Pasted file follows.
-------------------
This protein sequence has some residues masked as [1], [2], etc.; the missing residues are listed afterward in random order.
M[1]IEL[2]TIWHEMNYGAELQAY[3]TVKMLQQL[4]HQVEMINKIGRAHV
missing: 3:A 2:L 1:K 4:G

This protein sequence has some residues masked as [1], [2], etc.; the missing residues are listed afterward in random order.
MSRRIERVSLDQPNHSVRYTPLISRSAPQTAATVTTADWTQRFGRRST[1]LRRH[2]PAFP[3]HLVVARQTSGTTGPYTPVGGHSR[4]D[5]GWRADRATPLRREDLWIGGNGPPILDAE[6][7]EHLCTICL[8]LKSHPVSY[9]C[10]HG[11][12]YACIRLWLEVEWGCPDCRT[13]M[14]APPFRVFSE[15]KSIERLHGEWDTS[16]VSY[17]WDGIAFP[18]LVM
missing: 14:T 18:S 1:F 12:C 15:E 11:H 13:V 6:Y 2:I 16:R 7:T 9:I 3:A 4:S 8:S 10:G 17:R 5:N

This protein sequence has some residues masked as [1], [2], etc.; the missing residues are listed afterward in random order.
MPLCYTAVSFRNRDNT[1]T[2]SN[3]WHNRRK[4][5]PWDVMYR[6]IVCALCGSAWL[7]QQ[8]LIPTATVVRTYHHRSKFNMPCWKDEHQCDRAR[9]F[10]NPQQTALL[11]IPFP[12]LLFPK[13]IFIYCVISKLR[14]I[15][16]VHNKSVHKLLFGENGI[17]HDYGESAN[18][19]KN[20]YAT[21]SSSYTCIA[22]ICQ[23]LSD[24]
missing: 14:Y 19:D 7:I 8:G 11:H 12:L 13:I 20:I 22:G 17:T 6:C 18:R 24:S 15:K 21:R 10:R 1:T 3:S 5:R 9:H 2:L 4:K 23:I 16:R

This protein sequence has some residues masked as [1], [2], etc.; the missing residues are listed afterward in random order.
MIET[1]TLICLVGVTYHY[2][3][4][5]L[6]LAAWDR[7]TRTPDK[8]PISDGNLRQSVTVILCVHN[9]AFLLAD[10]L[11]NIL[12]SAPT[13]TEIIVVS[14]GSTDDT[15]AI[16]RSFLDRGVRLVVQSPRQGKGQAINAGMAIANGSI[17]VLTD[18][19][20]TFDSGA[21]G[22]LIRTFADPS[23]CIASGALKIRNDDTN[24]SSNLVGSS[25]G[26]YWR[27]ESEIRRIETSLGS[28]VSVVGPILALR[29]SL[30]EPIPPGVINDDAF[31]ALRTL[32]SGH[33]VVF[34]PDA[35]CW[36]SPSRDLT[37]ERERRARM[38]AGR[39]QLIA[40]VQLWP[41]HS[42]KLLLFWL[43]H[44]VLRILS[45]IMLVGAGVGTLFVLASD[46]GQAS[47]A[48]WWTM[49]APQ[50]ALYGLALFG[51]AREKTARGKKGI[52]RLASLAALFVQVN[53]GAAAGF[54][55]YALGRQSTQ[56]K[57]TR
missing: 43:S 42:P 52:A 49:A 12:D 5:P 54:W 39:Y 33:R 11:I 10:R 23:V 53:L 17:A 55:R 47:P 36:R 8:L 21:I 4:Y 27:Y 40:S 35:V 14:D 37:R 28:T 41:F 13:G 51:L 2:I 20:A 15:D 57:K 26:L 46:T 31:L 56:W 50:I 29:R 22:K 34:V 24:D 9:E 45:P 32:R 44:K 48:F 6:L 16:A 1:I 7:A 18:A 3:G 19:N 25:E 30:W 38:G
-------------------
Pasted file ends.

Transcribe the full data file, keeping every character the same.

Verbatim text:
This protein sequence has some residues masked as [1], [2], etc.; the missing residues are listed afterward in random order.
M[1]IEL[2]TIWHEMNYGAELQAY[3]TVKMLQQL[4]HQVEMINKIGRAHV
missing: 3:A 2:L 1:K 4:G

This protein sequence has some residues masked as [1], [2], etc.; the missing residues are listed afterward in random order.
MSRRIERVSLDQPNHSVRYTPLISRSAPQTAATVTTADWTQRFGRRST[1]LRRH[2]PAFP[3]HLVVARQTSGTTGPYTPVGGHSR[4]D[5]GWRADRATPLRREDLWIGGNGPPILDAE[6][7]EHLCTICL[8]LKSHPVSY[9]C[10]HG[11][12]YACIRLWLEVEWGCPDCRT[13]M[14]APPFRVFSE[15]KSIERLHGEWDTS[16]VSY[17]WDGIAFP[18]LVM
missing: 14:T 18:S 1:F 12:C 15:E 11:H 13:V 6:Y 2:I 16:R 7:T 9:I 3:A 4:S 8:S 10:G 17:R 5:N

This protein sequence has some residues masked as [1], [2], etc.; the missing residues are listed afterward in random order.
MPLCYTAVSFRNRDNT[1]T[2]SN[3]WHNRRK[4][5]PWDVMYR[6]IVCALCGSAWL[7]QQ[8]LIPTATVVRTYHHRSKFNMPCWKDEHQCDRAR[9]F[10]NPQQTALL[11]IPFP[12]LLFPK[13]IFIYCVISKLR[14]I[15][16]VHNKSVHKLLFGENGI[17]HDYGESAN[18][19]KN[20]YAT[21]SSSYTCIA[22]ICQ[23]LSD[24]
missing: 14:Y 19:D 7:I 8:G 11:H 12:L 13:I 20:I 22:G 17:T 6:C 18:R 24:S 15:K 21:R 10:R 1:T 3:S 5:R 9:H 2:L 4:K 23:I 16:R

This protein sequence has some residues masked as [1], [2], etc.; the missing residues are listed afterward in random order.
MIET[1]TLICLVGVTYHY[2][3][4][5]L[6]LAAWDR[7]TRTPDK[8]PISDGNLRQSVTVILCVHN[9]AFLLAD[10]L[11]NIL[12]SAPT[13]TEIIVVS[14]GSTDDT[15]AI[16]RSFLDRGVRLVVQSPRQGKGQAINAGMAIANGSI[17]VLTD[18][19][20]TFDSGA[21]G[22]LIRTFADPS[23]CIASGALKIRNDDTN[24]SSNLVGSS[25]G[26]YWR[27]ESEIRRIETSLGS[28]VSVVGPILALR[29]SL[30]EPIPPGVINDDAF[31]ALRTL[32]SGH[33]VVF[34]PDA[35]CW[36]SPSRDLT[37]ERERRARM[38]AGR[39]QLIA[40]VQLWP[41]HS[42]KLLLFWL[43]H[44]VLRILS[45]IMLVGAGVGTLFVLASD[46]GQAS[47]A[48]WWTM[49]APQ[50]ALYGLALFG[51]AREKTARGKKGI[52]RLASLAALFVQVN[53]GAAAGF[54][55]YALGRQSTQ[56]K[57]TR
missing: 43:S 42:P 52:A 49:A 12:D 5:P 54:W 39:Y 33:R 11:I 10:R 23:V 53:L 17:A 55:R 47:P 36:R 8:L 21:I 4:Y 27:Y 40:S 35:V 14:D 37:R 28:T 41:F 13:G 51:L 2:I 20:A 15:D 57:K 26:L 46:T 31:L 56:W 50:I 29:R 22:K 34:V 24:D 9:E 45:P 32:R 44:K 48:F 6:L 16:A 1:I 7:A 18:A 3:G 19:N 25:E 30:W 38:G